Lost Island will be a free, official, non-canonical DLC expansion map coming to our United Cluster on release day
Explore new heights and hidden depths in this expansive 150 sq. kilometer map where Survivors will encounter new biomes, challenges, and mysterious ruins! Whether it’s exploring the valley of waterfalls, setting up your treehouse home in the Redwood Forests, getting down and dirty in the vast swamps, diving deep underwater, climbing snowy mountains, or caving, there’s something for every Survivor out there!
Arriving with the map will be 3 brand new real-world creatures, including the Amargasaurus, Dinopithecus, and one chosen explicitly by the ARK community! UPDATE: Sinomacrops
Lost Island and its creatures will be a free DLC coming to Steam, Epic, Xbox, PlayStation later this year!
ETA 15 DEC 2021 – 8am NZ
Of all the creatures in the sauropod family, Amargasaurus titanicus is likely the most unique looking. It sports two parallel rows of dorsal spines down the length of its neck, back, and tail–though the neck spines are significantly longer than the back or tail spines. These spines are a remarkable adaptation, giving Amargasaurus unmatched control of its body temperature. Made even more incredible by their time on ARKs, these spines store both extreme heat AND extreme cold, effectively allowing Amargasaurus to live comfortably in any environment. Its sails also make it an abnormally capable swimmer, for a sauropod.
Unlike most sauropods, Amargasaurus is very prone to violence, attacking most predators (and humans!) on sight. I suspect this behavior developed alongside the dangerous spines it uses as weapons.
Once finally tamed, it’s no surprise that Amargasaurus’ spines are its best feature. If removed early, their thermal storage becomes erratic, which is perfect for catalyzing sap development in many trees.
Some tribes, of course, adapted this thermal quirk for combat. By having Amargasaurus eject a spine before it sheds naturally, the freezing/warming waves that emanate from the spike play havoc with armor in the area. Interestingly, simple armor is barely affected, while more complex armor is more heavily affected.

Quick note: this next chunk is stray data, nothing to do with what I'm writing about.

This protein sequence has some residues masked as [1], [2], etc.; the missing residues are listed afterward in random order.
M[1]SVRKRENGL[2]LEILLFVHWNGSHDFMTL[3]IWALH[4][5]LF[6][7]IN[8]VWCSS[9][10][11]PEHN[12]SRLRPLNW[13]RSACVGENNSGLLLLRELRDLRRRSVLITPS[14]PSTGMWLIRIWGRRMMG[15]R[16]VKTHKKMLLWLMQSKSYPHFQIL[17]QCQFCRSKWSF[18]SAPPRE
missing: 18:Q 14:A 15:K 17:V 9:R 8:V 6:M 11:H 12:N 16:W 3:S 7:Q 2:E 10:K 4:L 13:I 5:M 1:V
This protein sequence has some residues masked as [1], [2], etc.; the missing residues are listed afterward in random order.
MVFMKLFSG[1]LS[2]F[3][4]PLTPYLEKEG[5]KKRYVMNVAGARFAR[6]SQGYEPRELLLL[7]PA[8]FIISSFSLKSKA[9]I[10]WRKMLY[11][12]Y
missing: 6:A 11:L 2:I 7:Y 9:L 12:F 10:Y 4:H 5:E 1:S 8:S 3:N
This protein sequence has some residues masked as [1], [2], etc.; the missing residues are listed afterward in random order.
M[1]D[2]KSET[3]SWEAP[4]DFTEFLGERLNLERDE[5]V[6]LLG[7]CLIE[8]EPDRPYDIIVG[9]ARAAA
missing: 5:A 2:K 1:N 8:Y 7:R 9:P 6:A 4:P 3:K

I believe Dinopithecus has been changed by ARK life. This species is definitely larger than any I remember from the fossil record. And these oversized baboons show a more pack-oriented behavior than I would’ve expected in their kind. Whole troops will organize around an alpha, and fall apart if that alpha is slain.
Though they seem to prefer a diet of fruit supplemented with the occasional bit of meat, Dinopitheci are opportunistic and will eat just about anything. They’re also excellent climbers — I’ve seen them scramble up sheer cliff faces and leap between trees to scavenge food for their troop.
Dinopitheci will bare sharp teeth and toss well-aimed handfuls of their own excrement when provoked. Their feces is what really sets this species apart — they’ve managed to weaponize a parasite in it that disables TEK! I feel like that parasite deserves its own dossier.
No need to saddle your tamed Dinopithecus to ride it — it will make one for you using its own tail. Just hold on tight, and it will take you straight up walls and across ziplines.
In battle, your Dinopithecus will fling fecal projectiles, grenades, or a combination that I like to call EBM, for Explosive Bowel Movement.
Sinomacrops bondei is a friendly and curious little pterosaur. It may approach and investigate unfamiliar creatures, but Sinomacrops does spook easily. When threatened, it will unfurl its wings to reveal deimatic eyespots in an attempt to confuse or scare predators away. Still, Sinomacrops seems to be a highly intelligent creature that craves social interaction.
While it’s normally curious and friendly, Sinomacrops’ adorably oversized mouth turns into a deadly weapon at the slightest sight and smell of insects. Even alone, this cute little critter can take down insects far larger than itself. Unfortunately, this means that armor made from chitinous plates is going to trigger an attack response from the otherwise sweet-hearted pterosaur.
Taming a Sinomacrops is fairly straightforward (in theory) — just feed them without scaring them. Once tamed, they absolutely love travelling with their humans, and prefer to cling to them whenever possible.
Not only are they sociable, but they’re fiercely protective once bonded. Any small creature approaching someone with a tame Sinomacrops will be met with its flashing eyespots and piercing shriek. That’s usually enough to stun an undersized interloper.
For such a small flier, Sinomacrops can carry surprisingly heavy loads. It can even support the weight of a fully-grown human adult, though it will struggle to gain altitude. Still, any creature companion that can double as a glider and parachute is invaluable for anyone traversing an ARK… as long as they bring plenty of snacks for their new friend.